3. oh my goodness, I need to remember this story for all the unlucky middle school girls who need to hear it! I love how you can spin such a relatable (and thereby stress inducing) story into something so hilarious! Love it so much 🙂

  4. I too will never learn how to how a body and am thrilled not to be alone in that. It also makes me sad that I too feel the need to apologize when my body is just doing what over 50% of the bodies in the world are doing.

  5. I really feel you should grab the bull by the horns with this gift basket. It should have multiple items in it that are red, and also multiple that are vagina shaped. Perhaps peaches, delicately cut in half? And also some tasteful strawberry syrup to dress them with? Maybe some red jello with some tasteful strawberry chunks? I think you could really RUN with this here… (see what I did there?)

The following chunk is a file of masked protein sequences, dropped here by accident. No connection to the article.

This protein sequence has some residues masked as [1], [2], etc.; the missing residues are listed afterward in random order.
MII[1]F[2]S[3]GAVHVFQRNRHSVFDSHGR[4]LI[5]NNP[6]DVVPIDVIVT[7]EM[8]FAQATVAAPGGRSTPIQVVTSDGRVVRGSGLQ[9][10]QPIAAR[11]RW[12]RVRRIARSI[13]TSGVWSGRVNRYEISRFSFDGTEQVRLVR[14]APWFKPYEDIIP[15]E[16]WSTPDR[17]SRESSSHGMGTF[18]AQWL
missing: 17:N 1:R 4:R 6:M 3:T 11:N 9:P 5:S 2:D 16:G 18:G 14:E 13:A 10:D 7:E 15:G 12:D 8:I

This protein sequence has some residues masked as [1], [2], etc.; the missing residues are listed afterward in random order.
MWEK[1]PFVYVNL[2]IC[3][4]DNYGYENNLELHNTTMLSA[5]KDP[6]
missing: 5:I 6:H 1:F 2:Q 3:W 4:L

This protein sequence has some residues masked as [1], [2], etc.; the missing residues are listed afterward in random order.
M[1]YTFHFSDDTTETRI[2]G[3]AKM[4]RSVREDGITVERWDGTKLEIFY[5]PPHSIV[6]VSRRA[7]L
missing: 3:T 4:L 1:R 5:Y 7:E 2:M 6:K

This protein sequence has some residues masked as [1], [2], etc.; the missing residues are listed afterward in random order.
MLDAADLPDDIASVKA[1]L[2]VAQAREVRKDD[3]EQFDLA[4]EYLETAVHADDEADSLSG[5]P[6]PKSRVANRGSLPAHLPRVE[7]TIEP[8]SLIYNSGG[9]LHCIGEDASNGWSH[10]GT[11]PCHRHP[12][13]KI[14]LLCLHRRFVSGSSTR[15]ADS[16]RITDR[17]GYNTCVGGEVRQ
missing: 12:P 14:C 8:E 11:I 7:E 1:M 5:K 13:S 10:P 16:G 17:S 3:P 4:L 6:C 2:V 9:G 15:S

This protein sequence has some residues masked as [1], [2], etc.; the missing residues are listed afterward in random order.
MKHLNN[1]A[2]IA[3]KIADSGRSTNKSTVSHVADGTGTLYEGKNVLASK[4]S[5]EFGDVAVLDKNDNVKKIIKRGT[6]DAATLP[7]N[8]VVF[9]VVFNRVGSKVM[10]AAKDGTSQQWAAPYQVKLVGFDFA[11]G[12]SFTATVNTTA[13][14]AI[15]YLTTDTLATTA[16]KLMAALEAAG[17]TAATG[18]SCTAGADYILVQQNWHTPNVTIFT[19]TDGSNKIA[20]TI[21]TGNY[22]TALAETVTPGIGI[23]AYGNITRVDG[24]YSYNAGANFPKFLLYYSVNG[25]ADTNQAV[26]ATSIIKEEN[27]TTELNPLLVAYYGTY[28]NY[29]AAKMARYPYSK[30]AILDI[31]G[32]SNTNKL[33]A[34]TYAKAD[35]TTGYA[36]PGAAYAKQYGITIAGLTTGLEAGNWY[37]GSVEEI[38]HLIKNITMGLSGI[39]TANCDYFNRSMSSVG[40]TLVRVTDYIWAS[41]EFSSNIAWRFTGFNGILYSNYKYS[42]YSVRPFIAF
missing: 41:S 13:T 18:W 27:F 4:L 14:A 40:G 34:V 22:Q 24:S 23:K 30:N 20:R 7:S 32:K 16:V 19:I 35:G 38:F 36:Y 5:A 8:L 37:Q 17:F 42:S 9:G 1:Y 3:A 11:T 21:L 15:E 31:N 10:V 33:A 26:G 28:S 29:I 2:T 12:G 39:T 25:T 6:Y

6. I’m at work. At my desk. In a open plan office, holding in my laughter and snorting into my coffee, and it is making my tummy hurt and my eyes cry.

    Beth, I love you. Thank you. You are awesome. One day your son-in-law is going to be in What Could Have Been An Awkward Position for some other girl or woman and he’s going to be totally chill and tell them the story of you and pool of vagina blood on the kitchen and they are going to feel so much better. And he’s going to be able to make it So Much Less Bad For Everyone … and it will all be thanks to you.

  7. I don’t think there’s a menstruating person (I started to say “woman” and changed it) alive who hasn’t had a similar experience. Maybe not in front of her son-in-law, but a period-induced leak that wasn’t predicted and was embarrassing. I know I have.

    I can see why you feel sorry for what happened, but hey! Your son-in-law is married now, and if he wasn’t already acquainted with periods, he soon will be. 😉

  8. Aye, yi yi! Let’s break this taboo! Let’s talk about the dirty, unmentionable, disgusting female blood. You know that bringer of life that nestles our young but has been relegated to the dark corners of unspoken womanly uncouthness.